Education Cannot Wait Fund. A forth of the world’s school children are living in the midst of wars and disasters, says UNICEF. They number 462 million children. But there is a new Fund that might get children back in school…
While 75 million kids are in dire need of help to stay in school, only 2% of the global humanitarian resources are dedicated to education. At the first World Humanitarian Summit in Istanbul later this month, the Education Cannot Wait fund will be launched. That initiative aims to raise nearly $4 billion in order to reach 13.6 million children within five years and 75 million by 2030.
Josephine Bourne is education chief for UNICEF. She said, “Education changes lives in emergencies. Going to school keeps children safe from abuses like trafficking and recruitment into armed groups and is a vital investment in children’s futures and in the future of their communities.”
School also helps guard against child labour and child marriage, yet the role of education in protecting children is often overlooked during crises, UNICEF said. Bourne added, “It is time education is prioritised by the international community as an essential part of basic humanitarian response, alongside water, food and shelter.”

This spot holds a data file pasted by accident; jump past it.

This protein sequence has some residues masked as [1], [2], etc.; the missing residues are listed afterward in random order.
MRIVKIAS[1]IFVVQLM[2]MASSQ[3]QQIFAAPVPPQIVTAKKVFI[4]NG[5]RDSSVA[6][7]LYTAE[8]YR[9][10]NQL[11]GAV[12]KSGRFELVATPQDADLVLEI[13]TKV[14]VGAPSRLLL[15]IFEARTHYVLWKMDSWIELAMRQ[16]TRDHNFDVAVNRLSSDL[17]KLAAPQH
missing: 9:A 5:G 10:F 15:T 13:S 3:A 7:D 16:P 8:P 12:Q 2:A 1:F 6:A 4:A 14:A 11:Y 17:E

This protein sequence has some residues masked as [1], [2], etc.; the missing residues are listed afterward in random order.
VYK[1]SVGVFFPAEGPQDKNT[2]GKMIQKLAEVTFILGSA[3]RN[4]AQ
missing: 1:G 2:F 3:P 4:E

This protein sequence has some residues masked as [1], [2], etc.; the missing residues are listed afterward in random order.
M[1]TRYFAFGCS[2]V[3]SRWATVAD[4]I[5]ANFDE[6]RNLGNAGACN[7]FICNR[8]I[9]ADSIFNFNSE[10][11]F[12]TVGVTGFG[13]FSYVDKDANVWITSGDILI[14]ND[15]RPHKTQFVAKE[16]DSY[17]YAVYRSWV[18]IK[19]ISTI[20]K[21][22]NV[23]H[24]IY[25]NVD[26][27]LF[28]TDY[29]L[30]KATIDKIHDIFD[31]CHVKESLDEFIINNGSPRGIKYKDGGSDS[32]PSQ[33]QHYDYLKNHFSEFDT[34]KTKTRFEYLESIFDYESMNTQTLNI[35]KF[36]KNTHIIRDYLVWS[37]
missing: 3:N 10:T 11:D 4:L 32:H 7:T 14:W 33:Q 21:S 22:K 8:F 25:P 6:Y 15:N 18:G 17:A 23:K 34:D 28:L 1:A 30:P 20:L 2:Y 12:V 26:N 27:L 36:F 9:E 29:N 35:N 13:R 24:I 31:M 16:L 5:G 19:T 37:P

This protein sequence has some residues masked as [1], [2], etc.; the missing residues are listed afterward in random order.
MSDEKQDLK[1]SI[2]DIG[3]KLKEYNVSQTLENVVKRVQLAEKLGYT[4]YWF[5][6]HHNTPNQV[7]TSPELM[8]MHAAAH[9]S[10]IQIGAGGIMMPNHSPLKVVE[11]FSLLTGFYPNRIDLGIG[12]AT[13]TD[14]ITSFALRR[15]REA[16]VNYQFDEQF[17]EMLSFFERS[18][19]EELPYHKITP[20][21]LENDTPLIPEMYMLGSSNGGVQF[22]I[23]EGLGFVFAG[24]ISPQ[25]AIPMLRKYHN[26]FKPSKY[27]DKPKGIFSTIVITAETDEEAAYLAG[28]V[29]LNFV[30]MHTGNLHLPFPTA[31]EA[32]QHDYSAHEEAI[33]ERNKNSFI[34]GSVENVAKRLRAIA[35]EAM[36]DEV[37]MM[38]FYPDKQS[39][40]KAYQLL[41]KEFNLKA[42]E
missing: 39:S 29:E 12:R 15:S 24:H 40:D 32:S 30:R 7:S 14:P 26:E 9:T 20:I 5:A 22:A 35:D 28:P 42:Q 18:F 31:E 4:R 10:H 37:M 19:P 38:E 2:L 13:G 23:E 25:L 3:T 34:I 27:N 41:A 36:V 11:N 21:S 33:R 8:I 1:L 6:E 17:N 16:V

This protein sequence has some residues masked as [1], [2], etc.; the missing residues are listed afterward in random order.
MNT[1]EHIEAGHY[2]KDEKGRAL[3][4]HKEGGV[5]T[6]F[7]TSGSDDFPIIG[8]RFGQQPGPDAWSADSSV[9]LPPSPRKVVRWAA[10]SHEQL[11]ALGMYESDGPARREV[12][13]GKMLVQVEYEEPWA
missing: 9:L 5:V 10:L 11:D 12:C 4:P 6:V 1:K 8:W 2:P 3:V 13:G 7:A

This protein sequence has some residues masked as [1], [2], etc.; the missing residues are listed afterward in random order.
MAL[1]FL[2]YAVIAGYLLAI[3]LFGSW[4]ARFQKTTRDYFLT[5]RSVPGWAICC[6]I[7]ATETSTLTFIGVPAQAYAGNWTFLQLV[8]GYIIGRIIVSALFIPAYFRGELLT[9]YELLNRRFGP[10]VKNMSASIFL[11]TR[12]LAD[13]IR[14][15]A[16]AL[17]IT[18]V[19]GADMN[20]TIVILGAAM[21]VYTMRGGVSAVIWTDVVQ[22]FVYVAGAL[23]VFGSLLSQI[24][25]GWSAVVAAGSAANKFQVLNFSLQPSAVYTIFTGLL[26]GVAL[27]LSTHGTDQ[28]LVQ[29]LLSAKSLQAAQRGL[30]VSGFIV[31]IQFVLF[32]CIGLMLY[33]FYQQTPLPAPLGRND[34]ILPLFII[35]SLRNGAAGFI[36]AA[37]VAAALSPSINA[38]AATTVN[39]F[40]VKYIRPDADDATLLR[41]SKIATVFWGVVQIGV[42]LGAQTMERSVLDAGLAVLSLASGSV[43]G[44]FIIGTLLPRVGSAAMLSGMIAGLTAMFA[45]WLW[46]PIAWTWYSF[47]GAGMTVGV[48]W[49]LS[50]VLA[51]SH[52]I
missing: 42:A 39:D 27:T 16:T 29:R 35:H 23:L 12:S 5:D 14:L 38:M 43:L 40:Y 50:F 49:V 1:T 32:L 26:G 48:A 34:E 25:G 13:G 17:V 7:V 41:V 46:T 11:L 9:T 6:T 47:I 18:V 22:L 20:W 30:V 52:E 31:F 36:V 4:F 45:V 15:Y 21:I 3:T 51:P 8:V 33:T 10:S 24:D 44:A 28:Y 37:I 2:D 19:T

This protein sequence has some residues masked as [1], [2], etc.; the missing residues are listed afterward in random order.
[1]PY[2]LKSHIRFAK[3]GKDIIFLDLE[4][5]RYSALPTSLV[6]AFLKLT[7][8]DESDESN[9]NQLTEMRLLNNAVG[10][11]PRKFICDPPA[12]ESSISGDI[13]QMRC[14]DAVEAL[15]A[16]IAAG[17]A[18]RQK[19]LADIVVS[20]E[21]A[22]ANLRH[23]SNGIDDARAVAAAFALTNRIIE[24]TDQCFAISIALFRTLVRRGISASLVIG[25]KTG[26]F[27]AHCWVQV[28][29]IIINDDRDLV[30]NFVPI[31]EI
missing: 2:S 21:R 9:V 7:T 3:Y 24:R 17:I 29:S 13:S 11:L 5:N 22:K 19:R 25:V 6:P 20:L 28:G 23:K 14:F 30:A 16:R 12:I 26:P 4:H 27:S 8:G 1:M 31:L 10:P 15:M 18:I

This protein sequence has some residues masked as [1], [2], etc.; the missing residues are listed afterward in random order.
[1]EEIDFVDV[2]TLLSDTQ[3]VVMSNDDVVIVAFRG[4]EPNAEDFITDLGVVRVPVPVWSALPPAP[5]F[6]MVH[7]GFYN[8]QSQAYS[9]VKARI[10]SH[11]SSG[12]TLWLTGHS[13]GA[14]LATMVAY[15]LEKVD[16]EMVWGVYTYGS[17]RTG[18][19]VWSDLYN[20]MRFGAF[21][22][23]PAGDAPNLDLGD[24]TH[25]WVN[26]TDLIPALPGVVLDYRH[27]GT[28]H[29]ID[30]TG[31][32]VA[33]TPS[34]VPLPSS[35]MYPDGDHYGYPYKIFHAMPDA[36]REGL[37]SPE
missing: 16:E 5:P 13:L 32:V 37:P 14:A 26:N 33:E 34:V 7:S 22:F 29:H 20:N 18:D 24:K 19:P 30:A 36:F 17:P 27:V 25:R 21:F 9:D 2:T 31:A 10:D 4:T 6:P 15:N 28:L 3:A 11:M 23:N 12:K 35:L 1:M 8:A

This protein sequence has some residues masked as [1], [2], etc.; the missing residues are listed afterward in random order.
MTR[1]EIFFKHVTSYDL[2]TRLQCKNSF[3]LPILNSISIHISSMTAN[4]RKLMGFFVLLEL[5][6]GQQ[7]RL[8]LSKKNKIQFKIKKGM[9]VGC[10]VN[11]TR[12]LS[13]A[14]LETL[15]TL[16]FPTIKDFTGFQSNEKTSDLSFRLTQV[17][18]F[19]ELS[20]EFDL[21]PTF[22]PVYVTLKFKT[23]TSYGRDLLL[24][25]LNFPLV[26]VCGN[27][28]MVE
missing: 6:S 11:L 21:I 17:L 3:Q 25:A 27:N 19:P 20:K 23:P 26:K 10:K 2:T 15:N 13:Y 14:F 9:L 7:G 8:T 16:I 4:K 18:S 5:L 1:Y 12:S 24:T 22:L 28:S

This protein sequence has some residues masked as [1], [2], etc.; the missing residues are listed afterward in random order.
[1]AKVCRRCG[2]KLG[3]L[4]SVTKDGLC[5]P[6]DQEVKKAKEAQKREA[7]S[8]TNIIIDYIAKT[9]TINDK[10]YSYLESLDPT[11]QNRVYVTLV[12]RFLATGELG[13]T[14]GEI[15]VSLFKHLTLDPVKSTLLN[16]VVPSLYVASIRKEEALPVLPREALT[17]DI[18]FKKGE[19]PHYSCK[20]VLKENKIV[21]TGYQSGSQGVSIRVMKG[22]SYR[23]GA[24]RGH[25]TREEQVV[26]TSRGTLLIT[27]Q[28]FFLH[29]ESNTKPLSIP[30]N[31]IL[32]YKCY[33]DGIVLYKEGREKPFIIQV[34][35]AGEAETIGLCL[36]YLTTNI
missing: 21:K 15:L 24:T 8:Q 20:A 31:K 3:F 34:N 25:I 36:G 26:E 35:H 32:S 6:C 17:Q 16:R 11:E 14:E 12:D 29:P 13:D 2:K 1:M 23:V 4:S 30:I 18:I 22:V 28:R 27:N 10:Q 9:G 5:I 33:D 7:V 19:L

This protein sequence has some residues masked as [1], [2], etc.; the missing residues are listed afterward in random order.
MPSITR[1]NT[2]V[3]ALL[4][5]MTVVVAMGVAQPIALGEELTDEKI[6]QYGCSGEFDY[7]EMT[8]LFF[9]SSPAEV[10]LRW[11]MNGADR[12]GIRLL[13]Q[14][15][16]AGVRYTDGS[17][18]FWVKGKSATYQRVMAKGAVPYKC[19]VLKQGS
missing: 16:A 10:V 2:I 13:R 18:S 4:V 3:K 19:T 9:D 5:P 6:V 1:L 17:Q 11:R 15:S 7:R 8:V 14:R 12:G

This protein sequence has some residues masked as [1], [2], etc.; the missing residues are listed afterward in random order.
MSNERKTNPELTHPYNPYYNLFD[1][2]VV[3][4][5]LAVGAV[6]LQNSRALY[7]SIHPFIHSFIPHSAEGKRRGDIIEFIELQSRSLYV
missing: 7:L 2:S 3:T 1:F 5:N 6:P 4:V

In Syria more than 6,000 schools are out of use, having been attacked, occupied by the military or turned into an emergency shelter. In Central African Republic a quarter of schools are not functioning. In periods of crisis, parents cite education as one of their top priorities, yet last year only a fraction of children identified as needing education in humanitarian response plans were reached, UNICEF said. The new fund would disburse aid at the first sign of upheaval and provide longer term funding in protracted crises, UNICEF said in a report.
Children often are forced to move with each new crisis, and that interrupts their schooling.
UNICEF explains that in poor communities, if a child is out of school for more than a year, they are not likely to return.
“Education can be a driver of stability, reconciliation and peace-building, and a buffer against future social and economic shocks,” the report said. “If education is not used as a lever to break the cycle, then crises will continue to be repeated.”
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